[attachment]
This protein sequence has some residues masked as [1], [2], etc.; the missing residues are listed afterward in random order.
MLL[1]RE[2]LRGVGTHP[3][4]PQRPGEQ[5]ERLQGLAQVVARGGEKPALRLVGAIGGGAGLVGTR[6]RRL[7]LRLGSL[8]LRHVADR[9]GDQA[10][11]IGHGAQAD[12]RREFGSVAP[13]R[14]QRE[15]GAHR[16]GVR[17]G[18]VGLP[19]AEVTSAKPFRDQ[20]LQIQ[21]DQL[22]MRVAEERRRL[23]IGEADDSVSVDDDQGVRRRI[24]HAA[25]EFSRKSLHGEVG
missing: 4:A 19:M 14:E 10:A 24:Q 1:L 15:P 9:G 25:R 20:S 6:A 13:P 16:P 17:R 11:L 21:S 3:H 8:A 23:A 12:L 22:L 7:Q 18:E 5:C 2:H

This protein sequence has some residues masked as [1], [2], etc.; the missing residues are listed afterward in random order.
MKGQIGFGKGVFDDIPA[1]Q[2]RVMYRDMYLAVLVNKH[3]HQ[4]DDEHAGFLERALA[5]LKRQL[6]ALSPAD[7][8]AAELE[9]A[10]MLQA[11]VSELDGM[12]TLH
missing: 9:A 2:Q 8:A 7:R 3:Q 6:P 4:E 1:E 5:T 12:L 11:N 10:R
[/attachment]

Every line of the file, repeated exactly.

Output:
This protein sequence has some residues masked as [1], [2], etc.; the missing residues are listed afterward in random order.
MLL[1]RE[2]LRGVGTHP[3][4]PQRPGEQ[5]ERLQGLAQVVARGGEKPALRLVGAIGGGAGLVGTR[6]RRL[7]LRLGSL[8]LRHVADR[9]GDQA[10][11]IGHGAQAD[12]RREFGSVAP[13]R[14]QRE[15]GAHR[16]GVR[17]G[18]VGLP[19]AEVTSAKPFRDQ[20]LQIQ[21]DQL[22]MRVAEERRRL[23]IGEADDSVSVDDDQGVRRRI[24]HAA[25]EFSRKSLHGEVG
missing: 4:A 19:M 14:E 10:A 24:Q 1:L 15:P 9:G 25:R 20:S 6:A 13:P 16:P 17:R 11:L 21:S 3:H 8:A 23:A 12:L 22:L 7:Q 18:E 5:C 2:H

This protein sequence has some residues masked as [1], [2], etc.; the missing residues are listed afterward in random order.
MKGQIGFGKGVFDDIPA[1]Q[2]RVMYRDMYLAVLVNKH[3]HQ[4]DDEHAGFLERALA[5]LKRQL[6]ALSPAD[7][8]AAELE[9]A[10]MLQA[11]VSELDGM[12]TLH
missing: 9:A 2:Q 8:A 7:R 3:Q 6:P 4:E 1:E 5:T 12:L 11:N 10:R